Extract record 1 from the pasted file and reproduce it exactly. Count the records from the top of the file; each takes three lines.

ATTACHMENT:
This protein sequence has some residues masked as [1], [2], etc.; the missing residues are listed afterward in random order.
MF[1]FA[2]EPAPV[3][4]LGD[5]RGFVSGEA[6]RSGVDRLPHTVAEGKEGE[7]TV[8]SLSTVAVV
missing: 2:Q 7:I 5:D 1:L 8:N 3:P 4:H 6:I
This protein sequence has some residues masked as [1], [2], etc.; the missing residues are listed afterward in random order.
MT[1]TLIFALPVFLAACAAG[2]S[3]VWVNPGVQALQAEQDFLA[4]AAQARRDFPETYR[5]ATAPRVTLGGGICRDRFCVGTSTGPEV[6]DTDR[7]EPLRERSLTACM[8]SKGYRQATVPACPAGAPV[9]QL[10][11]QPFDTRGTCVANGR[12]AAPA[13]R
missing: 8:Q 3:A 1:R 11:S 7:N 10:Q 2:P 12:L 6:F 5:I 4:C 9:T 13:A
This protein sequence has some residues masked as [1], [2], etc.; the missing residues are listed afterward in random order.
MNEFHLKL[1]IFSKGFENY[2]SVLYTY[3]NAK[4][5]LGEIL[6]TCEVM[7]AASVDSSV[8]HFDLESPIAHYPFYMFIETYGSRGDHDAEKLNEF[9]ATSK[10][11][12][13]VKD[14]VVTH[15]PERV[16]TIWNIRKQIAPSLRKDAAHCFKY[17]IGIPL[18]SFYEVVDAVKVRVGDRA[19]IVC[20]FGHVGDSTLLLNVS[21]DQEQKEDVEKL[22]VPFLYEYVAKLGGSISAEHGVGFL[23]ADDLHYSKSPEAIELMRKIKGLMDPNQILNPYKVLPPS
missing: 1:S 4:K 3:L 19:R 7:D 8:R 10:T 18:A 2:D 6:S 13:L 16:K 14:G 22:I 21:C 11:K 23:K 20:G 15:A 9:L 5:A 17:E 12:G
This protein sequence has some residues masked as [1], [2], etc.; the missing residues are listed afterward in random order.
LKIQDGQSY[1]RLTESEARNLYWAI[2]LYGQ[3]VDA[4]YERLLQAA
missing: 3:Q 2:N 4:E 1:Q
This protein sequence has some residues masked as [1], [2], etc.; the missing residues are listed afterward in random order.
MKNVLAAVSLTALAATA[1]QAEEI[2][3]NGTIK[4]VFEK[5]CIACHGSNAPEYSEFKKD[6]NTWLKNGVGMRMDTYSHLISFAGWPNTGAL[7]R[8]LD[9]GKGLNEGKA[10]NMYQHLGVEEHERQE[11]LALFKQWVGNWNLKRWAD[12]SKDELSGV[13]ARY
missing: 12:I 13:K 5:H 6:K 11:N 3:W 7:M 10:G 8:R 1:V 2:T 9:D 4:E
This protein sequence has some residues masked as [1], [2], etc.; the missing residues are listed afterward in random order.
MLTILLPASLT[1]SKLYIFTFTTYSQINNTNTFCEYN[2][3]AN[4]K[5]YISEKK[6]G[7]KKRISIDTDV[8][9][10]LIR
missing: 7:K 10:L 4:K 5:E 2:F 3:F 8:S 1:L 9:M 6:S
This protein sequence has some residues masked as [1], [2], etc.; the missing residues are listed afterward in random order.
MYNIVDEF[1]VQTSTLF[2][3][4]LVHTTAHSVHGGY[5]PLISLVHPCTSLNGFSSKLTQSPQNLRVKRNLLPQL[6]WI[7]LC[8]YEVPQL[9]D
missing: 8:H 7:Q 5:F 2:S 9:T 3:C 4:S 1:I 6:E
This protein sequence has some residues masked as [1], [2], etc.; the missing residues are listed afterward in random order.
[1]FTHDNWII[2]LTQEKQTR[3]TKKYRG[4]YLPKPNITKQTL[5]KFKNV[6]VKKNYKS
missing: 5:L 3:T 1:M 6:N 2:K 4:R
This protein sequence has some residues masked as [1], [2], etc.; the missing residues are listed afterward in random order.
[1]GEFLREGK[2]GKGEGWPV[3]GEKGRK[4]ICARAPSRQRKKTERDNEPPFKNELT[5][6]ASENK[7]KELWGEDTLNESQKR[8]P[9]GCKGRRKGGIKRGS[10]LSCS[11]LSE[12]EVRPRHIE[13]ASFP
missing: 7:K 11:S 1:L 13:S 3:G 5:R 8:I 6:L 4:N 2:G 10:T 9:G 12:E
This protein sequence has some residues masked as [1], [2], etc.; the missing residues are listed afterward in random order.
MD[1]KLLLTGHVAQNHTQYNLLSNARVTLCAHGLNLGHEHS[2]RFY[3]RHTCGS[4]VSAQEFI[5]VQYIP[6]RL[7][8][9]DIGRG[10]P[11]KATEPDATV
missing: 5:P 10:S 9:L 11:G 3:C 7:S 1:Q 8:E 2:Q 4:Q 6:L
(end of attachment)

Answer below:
This protein sequence has some residues masked as [1], [2], etc.; the missing residues are listed afterward in random order.
MF[1]FA[2]EPAPV[3][4]LGD[5]RGFVSGEA[6]RSGVDRLPHTVAEGKEGE[7]TV[8]SLSTVAVV
missing: 2:Q 7:I 5:D 1:L 8:N 3:P 4:H 6:I